I almost feel like what I'm about to write should be read by Don LaFontaine. But here we go . . .
In a world where Shari'a law is the rule and norm, SandFly is a debugger. He has an implant in his brain that allows him to access computer systems and robots, fixing and reprogramming them from within. But the implant also inhibits him, blocking "bad" thoughts and actions from ever forming.
His master sends him out on a mission to work on a robot that was part of the first interstellar flight to an alien star. On the trip, something caused the robot to tear itself to pieces. SandFly's job is to find out what that was.
The problem is, if he does, he puts himself and the whole world in jeopardy.
That's the plot of A Star Curiously Singing by Kerry Nietz.
I really enjoyed this book. Nietz puts together a very intricate world with its own terminology, rules, and mores and employs it effectively. At first, I had a little bit of trouble digesting it all. We dive in with both feet into SandFly's world, which has a lot of flash and jargon to it. Getting used to the ideas of debuggers, the stream, downriders, and so on and so forth. But once I got into it, everything flowed quite nicely. I especially appreciated Nietz's made up "cursing." Crichton and clarke!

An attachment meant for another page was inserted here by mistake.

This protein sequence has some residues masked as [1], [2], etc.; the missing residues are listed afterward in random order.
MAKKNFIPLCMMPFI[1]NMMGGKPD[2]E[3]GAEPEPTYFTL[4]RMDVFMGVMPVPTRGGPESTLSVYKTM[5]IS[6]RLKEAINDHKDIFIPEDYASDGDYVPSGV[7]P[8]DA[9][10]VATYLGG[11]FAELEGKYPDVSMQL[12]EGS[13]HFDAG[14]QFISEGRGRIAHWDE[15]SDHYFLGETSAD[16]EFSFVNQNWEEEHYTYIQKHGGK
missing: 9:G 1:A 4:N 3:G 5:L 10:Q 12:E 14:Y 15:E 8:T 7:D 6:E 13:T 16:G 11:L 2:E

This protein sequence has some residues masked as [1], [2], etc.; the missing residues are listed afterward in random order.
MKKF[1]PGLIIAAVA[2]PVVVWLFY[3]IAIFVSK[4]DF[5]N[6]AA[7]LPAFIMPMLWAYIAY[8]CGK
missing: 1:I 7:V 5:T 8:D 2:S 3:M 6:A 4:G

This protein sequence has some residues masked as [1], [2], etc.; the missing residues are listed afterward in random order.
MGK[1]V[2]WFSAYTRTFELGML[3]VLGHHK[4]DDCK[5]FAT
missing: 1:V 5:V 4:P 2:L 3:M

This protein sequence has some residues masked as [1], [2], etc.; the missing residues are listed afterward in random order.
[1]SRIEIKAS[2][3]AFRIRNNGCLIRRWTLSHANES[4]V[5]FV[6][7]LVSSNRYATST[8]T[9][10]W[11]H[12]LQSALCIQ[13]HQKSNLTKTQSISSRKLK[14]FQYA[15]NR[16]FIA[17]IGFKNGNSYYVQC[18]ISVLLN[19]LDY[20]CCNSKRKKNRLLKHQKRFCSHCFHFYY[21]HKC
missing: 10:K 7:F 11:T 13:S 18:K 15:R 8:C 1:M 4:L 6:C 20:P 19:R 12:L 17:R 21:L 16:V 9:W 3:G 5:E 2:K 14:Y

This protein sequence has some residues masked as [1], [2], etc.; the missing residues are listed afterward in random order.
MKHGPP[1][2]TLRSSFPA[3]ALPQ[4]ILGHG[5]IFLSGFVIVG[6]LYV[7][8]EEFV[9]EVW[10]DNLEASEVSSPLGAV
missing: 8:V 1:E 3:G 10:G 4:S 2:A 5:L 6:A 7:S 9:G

The dystopian feel to it worked as well. Neitz's posited future, one where a certain monotheistic religion basically conquers the world, felt plausible and fully realized. The only thing that bothered me about that was referring to people as "Abduls." It was so constant it almost felt unnecessarily disrespectful. I understood the reasoning toward the end when Neitz explained it, but by then, I wonder if other readers might not be turned off.
The interesting thing is that if you read the backcover copy of the book (which I did not summarize completely in my "Mr. Movie Voice" business above), you pretty much will know the whole plot. It doesn't stray that much from it. But the really cool thing is that Neitz keeps you going. It's a fun read and a wild ride through the future. I'm looking forward to what I assume will be a series following the further adventures of SandFly.